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House Speaker Nancy Pelosi and Senate Minority Leader Chuck Schumer. Photo: Tasos Katopodis/Getty Images

House Speaker Nancy Pelosi (D-Calif.) and Senate Minority Leader Chuck Schumer (D-N.Y.) on Thursday called for Vice President Mike Pence and members of President Trump's Cabinet to remove him from office via the 25th Amendment.

Driving the news: Pelosi accused Trump of committing "seditious acts" and said keeping him in office for the next 13 days would be "very dangerous." She emphasized that the "overwhelming sentiment" of her caucus is to impeach Trump if Pence or the Cabinet do not act.

Why it matters: It's a forceful demand by Democratic leadership, underscoring the severity of the situation after the insurrection at the U.S. Capitol on Wednesday. Some confidants and Republican officials have privately considered invoking the 25th Amendment, which has long been dismissed as a liberal fantasy.

  • Schumer said that if the Cabinet does not exercise the 25th Amendment, Congress should reconvene to impeach and remove Trump. Pelosi said the House may consider that option. No president has ever been impeached twice.
  • Rep. Adam Kinzinger (R-Ill.), a frequent critic of the president, became the first Republican in Congress to call for the 25th Amendment to be invoked on Thursday.

Where it stands: Rep. Alexandria Ocasio-Cortez (D-N.Y.) shared a screenshot of articles of impeachment that she said had "already been drafted" by Rep. Ilhan Omar (D-Minn.) and "are ready for introduction." More "members are signing on," Ocasio-Cortez said.

What they're saying: “What happened at the U.S. Capitol yesterday was an insurrection against the United States, incited by the president. This president should not hold office one day longer," Schumer said in a statement.

  • “The quickest and most effective way — it can be done today — to remove this president from office would be for the Vice President to immediately invoke the 25th amendment. If the Vice President and the Cabinet refuse to stand up, Congress should reconvene to impeach the president," he said.
  • Pelosi denounced Trump supporters that breached the Capitol on Thursday as "terrorists."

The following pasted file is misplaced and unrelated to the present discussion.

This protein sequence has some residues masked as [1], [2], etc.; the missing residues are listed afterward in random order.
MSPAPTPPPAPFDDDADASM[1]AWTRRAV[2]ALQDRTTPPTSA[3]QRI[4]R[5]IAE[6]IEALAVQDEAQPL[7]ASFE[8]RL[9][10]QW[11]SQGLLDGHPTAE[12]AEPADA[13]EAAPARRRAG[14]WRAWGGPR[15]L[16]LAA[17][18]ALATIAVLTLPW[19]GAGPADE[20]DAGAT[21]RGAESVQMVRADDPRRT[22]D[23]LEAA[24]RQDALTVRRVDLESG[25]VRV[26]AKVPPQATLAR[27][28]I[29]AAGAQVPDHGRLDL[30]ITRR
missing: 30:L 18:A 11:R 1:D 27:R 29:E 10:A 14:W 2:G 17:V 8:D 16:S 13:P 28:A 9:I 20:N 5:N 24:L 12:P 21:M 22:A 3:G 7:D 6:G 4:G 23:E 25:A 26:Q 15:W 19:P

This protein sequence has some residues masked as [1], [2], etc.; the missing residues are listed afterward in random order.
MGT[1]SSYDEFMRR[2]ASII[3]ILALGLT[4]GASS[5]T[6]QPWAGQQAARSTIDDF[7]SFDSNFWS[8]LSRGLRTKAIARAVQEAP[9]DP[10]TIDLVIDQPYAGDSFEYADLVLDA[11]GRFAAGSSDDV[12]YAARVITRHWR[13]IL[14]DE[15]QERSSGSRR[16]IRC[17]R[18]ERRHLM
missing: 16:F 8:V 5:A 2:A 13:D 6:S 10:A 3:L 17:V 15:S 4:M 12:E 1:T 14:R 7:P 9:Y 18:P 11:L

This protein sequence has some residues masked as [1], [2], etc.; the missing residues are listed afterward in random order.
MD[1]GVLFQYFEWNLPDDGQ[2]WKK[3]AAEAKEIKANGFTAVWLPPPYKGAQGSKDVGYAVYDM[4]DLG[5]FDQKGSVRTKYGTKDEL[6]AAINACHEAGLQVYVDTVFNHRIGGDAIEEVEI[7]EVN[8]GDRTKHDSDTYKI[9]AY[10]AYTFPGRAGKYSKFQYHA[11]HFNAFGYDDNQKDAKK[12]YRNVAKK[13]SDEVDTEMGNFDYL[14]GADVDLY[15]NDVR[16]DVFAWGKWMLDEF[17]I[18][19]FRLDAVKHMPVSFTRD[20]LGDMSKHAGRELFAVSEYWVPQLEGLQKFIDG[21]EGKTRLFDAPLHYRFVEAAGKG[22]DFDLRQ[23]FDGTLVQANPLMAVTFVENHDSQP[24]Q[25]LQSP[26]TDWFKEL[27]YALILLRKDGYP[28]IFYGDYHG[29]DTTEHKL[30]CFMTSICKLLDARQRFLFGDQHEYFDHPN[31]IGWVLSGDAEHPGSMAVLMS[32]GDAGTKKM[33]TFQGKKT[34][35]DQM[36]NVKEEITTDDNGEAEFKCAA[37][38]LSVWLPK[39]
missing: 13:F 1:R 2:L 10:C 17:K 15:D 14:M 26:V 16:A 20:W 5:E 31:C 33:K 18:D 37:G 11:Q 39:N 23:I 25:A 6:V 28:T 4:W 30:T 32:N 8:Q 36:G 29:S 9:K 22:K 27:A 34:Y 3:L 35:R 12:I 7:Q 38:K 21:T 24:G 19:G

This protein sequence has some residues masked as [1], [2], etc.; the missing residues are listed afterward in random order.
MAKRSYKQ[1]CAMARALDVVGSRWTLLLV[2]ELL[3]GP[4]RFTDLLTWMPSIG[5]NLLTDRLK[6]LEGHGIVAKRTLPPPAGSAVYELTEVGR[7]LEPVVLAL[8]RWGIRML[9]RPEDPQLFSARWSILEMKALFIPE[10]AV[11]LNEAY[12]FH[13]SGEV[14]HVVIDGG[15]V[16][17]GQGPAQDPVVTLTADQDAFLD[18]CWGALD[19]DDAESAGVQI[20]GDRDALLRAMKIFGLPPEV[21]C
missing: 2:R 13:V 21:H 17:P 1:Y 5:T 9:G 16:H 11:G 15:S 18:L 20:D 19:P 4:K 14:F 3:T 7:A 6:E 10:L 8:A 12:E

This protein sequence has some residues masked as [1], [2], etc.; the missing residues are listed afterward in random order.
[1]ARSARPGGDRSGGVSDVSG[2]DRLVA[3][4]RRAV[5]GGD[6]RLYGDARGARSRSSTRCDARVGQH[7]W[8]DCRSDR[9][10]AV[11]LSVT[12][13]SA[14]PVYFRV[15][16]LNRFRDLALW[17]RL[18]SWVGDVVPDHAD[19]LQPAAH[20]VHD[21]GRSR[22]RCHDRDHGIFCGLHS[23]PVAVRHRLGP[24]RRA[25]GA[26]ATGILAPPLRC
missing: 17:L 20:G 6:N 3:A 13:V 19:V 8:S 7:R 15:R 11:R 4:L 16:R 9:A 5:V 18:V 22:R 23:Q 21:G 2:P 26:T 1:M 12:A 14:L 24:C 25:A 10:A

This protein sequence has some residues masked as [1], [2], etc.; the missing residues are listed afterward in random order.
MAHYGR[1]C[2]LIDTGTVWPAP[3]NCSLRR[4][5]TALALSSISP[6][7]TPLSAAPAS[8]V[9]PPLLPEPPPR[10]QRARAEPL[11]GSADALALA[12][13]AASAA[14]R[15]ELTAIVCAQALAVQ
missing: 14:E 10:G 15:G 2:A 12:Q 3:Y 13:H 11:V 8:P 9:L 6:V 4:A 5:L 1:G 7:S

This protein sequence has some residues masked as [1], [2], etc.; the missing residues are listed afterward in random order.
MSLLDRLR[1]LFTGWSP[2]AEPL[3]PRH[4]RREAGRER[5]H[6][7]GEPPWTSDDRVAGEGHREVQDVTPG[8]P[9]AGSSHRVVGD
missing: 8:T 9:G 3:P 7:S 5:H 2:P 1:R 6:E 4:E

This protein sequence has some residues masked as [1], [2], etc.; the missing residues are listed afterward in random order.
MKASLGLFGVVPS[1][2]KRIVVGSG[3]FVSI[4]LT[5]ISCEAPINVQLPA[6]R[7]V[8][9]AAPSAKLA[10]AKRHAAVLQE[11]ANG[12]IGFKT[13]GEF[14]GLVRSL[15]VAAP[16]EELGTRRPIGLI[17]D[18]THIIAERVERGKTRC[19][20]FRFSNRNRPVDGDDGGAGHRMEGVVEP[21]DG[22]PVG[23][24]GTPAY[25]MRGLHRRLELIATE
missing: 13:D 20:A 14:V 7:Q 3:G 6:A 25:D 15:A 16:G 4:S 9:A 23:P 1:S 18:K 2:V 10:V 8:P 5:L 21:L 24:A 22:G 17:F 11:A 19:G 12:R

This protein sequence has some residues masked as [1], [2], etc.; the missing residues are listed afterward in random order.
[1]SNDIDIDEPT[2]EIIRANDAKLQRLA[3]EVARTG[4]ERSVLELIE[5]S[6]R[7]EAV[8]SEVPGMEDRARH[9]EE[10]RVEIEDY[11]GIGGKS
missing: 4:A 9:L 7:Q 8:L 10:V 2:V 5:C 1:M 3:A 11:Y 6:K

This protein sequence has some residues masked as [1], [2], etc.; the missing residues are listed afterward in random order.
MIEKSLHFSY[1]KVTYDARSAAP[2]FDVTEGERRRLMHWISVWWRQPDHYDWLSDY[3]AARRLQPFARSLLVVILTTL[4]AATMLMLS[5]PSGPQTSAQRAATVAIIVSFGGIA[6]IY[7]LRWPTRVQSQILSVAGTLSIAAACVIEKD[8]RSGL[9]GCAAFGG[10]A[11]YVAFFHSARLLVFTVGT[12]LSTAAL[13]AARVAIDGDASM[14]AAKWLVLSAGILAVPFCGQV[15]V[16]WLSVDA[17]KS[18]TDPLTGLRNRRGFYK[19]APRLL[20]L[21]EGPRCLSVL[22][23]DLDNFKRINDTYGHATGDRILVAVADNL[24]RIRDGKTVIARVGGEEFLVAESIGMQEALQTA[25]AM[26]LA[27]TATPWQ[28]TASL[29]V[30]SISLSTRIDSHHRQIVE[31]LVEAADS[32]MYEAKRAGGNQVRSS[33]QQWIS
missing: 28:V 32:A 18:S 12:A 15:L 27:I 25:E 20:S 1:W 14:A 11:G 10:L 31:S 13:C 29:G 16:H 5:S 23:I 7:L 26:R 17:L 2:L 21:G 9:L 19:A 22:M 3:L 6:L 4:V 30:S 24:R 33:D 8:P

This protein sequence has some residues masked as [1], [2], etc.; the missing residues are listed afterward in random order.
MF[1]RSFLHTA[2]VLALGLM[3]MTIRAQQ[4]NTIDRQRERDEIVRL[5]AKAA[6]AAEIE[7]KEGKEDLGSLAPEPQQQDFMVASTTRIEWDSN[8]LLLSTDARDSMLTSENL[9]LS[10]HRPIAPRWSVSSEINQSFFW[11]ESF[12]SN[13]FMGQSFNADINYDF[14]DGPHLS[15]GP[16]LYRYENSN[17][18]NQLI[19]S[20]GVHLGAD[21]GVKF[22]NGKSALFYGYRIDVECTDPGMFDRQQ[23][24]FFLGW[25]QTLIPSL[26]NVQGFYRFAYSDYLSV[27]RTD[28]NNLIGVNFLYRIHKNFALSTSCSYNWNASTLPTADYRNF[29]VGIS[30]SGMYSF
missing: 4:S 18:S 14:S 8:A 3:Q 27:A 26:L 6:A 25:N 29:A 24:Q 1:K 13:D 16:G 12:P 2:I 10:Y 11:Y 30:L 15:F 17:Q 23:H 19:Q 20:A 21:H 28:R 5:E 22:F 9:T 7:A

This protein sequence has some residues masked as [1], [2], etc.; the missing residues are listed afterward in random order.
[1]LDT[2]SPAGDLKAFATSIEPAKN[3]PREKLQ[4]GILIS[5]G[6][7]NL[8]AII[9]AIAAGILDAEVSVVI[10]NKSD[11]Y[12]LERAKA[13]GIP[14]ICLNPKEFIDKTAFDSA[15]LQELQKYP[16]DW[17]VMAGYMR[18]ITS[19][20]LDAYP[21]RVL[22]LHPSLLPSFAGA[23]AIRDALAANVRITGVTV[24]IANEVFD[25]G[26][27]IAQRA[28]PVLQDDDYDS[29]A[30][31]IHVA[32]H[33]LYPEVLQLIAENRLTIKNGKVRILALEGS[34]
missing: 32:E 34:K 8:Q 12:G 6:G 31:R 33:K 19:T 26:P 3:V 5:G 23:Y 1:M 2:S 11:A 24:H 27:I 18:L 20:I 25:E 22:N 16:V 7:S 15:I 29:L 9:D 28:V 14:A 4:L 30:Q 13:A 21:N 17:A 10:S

Of note: Congress is out of session until Joe Biden's inauguration on Jan. 20.

Go deeper

Off the Rails

Episode 7: Trump turns on Pence

Photo illustration: Eniola Odetunde/Axios. Photos: Elijah Nouvelage, Alex Wong/Getty Images

Beginning on election night 2020 and continuing through his final days in office, Donald Trump unraveled and dragged America with him, to the point that his followers sacked the U.S. Capitol with two weeks left in his term. Axios takes you inside the collapse of a president with a special series.

Episode 7: Trump turns on Pence. Trump believes the vice president can solve all his problems by simply refusing to certify the Electoral College results. It's a simple test of loyalty: Trump or the U.S. Constitution.

"The end is coming, Donald."

The male voice in the TV ad boomed through the White House residence during "Fox & Friends" commercial breaks. Over and over and over. "The end is coming, Donald. ... On Jan. 6, Mike Pence will put the nail in your political coffin."

Chuck Schumer is now majority leader as 3 new Democratic senators are sworn in

Sen. Chuck Schumer (D-N.Y.) is officially Senate majority leader after the inauguration of Vice President Kamala Harris and the swearing-in of new Sens. Alex Padilla (D-Calif.), Jon Ossoff (D-Ga.) and Raphael Warnock (D-Ga.).

Why it matters: With a 50-50 Senate, Schumer will control a narrow majority with Harris as the tie-breaking vote. Democratic control of the Senate is crucial to President Biden's agenda, from getting his coronavirus relief proposal passed to forgiving student debt.

McConnell: Trump "provoked" Capitol mob

Senate Majority Leader Mitch McConnell (R-Ky.) said on Tuesday that the pro-Trump mob that stormed the U.S. Capitol on Jan. 6 was "provoked by the president and other powerful people."

Why it matters: Trump was impeached by the House last week for "incitement of insurrection." McConnell has not said how he will vote in Trump's coming Senate impeachment trial, but sources told Axios' Mike Allen that the chances of him voting to convict are higher than 50%.